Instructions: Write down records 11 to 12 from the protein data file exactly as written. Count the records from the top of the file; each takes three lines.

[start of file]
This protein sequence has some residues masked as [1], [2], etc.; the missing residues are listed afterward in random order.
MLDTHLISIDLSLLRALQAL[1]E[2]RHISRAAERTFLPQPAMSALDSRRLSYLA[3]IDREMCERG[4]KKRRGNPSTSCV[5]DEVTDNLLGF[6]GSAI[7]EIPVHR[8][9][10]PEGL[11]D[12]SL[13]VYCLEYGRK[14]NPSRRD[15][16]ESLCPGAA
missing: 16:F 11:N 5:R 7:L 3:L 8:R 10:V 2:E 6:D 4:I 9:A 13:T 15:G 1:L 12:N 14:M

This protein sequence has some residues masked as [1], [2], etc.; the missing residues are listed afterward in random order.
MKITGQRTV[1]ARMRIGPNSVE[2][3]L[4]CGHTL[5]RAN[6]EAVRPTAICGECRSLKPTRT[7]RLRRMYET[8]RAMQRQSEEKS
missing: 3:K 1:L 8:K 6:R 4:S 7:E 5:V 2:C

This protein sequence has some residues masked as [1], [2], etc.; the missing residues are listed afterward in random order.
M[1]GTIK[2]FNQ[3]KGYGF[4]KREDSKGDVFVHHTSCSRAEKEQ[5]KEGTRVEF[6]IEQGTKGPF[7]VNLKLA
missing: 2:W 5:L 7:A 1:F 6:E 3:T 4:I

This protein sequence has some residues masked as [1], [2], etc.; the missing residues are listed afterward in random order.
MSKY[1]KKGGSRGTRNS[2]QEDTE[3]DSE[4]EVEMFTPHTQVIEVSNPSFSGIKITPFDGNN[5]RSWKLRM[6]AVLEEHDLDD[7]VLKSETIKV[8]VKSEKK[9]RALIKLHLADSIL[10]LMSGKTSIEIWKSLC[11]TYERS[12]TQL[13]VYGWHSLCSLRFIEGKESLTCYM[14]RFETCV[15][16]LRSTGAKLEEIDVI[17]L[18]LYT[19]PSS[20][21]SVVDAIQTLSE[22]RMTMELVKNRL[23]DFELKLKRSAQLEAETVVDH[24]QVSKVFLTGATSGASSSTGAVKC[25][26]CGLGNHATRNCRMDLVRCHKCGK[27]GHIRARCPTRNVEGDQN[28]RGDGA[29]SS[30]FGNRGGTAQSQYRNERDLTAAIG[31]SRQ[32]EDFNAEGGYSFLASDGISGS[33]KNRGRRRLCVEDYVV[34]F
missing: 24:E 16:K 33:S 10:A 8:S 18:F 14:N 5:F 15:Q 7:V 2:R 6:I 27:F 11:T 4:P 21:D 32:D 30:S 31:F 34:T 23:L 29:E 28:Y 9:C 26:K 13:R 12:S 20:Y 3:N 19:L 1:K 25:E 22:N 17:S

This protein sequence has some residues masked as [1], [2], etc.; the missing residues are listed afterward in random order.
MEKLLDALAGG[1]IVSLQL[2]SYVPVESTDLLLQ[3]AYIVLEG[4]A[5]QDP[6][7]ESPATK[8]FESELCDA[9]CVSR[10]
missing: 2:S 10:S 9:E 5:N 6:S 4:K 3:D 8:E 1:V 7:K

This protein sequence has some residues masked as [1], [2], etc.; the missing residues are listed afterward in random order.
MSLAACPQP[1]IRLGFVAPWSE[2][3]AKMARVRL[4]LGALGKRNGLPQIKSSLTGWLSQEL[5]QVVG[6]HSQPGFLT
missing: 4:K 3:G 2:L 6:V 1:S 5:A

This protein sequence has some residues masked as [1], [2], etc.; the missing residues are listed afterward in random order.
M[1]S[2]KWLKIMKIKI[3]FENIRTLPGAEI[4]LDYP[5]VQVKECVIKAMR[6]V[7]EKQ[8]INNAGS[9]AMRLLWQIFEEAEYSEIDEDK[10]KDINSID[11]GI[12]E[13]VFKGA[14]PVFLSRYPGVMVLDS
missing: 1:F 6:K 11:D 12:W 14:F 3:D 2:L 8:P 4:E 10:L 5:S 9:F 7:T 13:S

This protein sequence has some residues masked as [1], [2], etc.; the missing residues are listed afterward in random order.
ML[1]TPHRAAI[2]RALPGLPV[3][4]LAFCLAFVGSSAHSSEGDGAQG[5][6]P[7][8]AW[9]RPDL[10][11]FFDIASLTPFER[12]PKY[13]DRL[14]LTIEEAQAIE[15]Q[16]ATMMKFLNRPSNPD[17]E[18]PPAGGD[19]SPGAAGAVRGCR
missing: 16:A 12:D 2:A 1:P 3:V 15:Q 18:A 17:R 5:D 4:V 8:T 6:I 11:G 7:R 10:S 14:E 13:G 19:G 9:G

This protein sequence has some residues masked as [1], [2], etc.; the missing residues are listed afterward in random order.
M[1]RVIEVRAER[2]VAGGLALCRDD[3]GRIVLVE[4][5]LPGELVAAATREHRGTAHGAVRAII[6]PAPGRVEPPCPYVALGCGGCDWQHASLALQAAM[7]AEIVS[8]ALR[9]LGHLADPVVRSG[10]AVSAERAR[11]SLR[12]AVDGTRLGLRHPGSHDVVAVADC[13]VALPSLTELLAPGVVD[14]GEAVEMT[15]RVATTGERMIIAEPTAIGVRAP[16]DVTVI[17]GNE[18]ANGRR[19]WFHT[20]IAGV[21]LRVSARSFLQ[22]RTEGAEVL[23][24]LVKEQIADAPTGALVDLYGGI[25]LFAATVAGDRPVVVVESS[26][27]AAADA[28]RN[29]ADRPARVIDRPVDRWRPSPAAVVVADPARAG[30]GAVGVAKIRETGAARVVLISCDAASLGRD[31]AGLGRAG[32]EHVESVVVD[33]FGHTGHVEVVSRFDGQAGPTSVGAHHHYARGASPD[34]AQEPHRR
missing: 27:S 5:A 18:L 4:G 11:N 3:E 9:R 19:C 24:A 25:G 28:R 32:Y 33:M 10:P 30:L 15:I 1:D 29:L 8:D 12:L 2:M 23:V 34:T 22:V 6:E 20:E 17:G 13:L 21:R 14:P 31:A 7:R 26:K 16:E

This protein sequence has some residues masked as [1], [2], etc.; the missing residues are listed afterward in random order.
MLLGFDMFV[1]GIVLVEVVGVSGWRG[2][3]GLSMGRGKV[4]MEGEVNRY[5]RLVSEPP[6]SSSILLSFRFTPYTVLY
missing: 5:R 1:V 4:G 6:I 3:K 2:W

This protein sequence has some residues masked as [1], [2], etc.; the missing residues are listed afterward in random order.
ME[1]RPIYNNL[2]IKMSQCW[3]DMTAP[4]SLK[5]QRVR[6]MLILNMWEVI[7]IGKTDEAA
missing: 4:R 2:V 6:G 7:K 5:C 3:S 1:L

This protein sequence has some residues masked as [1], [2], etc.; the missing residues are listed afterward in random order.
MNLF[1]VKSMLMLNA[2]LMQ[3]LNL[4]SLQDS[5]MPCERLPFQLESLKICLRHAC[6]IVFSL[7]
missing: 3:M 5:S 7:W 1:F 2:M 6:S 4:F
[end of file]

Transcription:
This protein sequence has some residues masked as [1], [2], etc.; the missing residues are listed afterward in random order.
ME[1]RPIYNNL[2]IKMSQCW[3]DMTAP[4]SLK[5]QRVR[6]MLILNMWEVI[7]IGKTDEAA
missing: 4:R 2:V 6:G 7:K 5:C 3:S 1:L

This protein sequence has some residues masked as [1], [2], etc.; the missing residues are listed afterward in random order.
MNLF[1]VKSMLMLNA[2]LMQ[3]LNL[4]SLQDS[5]MPCERLPFQLESLKICLRHAC[6]IVFSL[7]
missing: 3:M 5:S 7:W 1:F 2:M 6:S 4:F